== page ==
Well into the second day of Collision Conference, leaders in American media gathered to discuss challenges and how society can strike a balance between ethics and objectivity in the digital knowledge economy.
Ana Kasparian, host of The Young Turks, moderated the fake news and media literacy panel that included John Avlon, Editor-in-Chief at The Daily Beast, and Jared Grusd, CEO of HuffPost.
Kasparian kicked off the session by saying that we can’t escape the topic of fake news. So, what exactly is fake news? Avlon described it as fundamentally false stories that are written with the intent to deceive.
Publications, platforms and individuals need to be aware of their role in media and content consumption in the digital age, especially with the rise of social media. Grusd said one of the greatest things about Twitter and social media in general is how easy it is to publish content. “It’s never been more accessible to consume content.”
With people reading more news than ever before, the panelists shared tips on how individuals and organizations can help combat fake news:
Over the course of a career, a writer is bound to make a mistake, but it’s important for a publication and its writers to be transparent, shared Grusd. “Of course people get stuff wrong…but then it’s up to the writer and the news organization to correct that.”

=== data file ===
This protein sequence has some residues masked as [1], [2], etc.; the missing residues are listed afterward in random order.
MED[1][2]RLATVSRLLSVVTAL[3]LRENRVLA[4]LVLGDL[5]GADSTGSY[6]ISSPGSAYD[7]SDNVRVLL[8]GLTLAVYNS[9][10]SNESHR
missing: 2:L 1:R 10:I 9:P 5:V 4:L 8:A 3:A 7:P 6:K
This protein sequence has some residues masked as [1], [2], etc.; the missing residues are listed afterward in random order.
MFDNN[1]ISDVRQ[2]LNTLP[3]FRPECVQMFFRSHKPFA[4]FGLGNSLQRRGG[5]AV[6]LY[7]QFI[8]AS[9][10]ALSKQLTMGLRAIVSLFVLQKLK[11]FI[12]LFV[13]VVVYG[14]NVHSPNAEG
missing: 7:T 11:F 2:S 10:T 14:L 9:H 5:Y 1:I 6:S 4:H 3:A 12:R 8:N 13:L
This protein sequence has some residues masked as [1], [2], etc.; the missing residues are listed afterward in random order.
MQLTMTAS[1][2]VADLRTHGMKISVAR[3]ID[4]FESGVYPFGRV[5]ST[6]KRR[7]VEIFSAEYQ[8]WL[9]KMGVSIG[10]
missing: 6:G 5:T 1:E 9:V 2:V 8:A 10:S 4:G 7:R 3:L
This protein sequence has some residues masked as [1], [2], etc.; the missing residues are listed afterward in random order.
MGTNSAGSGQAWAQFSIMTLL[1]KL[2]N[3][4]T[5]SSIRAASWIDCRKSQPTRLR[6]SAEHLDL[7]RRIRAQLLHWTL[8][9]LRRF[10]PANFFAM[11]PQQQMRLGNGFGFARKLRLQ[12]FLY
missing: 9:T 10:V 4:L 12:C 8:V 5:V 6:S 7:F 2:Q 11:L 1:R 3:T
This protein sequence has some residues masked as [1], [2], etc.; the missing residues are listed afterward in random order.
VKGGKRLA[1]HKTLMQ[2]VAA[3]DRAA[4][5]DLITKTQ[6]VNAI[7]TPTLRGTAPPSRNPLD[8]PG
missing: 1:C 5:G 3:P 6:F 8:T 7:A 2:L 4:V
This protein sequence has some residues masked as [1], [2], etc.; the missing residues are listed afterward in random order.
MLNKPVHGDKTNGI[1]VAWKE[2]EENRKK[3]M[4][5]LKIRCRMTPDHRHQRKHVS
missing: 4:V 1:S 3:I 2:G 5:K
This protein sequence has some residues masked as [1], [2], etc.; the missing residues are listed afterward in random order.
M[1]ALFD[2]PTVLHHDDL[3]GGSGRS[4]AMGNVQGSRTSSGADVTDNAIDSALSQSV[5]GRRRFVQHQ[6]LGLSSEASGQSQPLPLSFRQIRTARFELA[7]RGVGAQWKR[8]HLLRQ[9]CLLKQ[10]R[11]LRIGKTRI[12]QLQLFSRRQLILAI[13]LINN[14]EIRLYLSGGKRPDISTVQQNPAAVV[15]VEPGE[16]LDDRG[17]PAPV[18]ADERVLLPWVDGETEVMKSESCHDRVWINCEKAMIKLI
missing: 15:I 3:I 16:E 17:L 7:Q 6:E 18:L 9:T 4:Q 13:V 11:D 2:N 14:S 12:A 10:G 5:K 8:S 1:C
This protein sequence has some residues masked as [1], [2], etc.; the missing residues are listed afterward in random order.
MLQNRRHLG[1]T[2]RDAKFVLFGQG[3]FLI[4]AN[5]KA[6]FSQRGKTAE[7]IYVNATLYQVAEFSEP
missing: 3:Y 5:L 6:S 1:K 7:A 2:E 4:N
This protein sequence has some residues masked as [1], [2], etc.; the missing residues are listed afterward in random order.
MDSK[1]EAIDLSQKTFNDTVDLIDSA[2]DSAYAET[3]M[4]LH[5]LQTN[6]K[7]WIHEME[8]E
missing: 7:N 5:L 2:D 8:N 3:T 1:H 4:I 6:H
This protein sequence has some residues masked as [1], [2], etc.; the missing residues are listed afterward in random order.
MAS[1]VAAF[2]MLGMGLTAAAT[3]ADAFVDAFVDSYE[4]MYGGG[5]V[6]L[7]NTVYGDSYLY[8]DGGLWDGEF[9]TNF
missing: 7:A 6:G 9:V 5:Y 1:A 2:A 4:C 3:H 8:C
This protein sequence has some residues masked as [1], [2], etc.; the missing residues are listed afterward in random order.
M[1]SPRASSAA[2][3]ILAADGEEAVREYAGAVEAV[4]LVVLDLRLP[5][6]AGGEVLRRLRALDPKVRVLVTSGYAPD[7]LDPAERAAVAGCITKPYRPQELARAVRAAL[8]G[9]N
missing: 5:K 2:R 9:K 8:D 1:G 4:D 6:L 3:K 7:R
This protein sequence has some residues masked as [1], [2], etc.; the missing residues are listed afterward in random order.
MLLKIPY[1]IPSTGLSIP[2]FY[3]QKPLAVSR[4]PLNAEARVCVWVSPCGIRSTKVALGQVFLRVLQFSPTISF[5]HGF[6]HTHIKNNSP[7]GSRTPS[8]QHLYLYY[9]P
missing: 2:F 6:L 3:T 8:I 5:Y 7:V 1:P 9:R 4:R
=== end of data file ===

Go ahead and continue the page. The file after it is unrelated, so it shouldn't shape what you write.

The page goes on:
Don’t give up on hard news
Avlon admitted there is a lot of negativity surrounding hard news, such as politics or tumultuous world events. If writers stay away from sharing facts about important issues, publications will likely to shift coverage to entertainment and other less hard-hitting news, therefore playing it safe and doing a disservice to readers.
Solidify your brand
HuffPost and other major news organizations are making deep investments in developing the core of their brands, shared Grusd. They are asking questions such as: Who are we? Why do we matter? What role do we want to play in society? Solidifying a media brand helps companies determine if they are an entity that people want to get behind and support.
Do your part
Kasparian had a good suggestion for dealing with friends and acquaintances sharing fake news. Rather than confronting a person for doing so, provide them another, more credible source to read and share instead. “We’re all responsible for fighting back and pushing back.”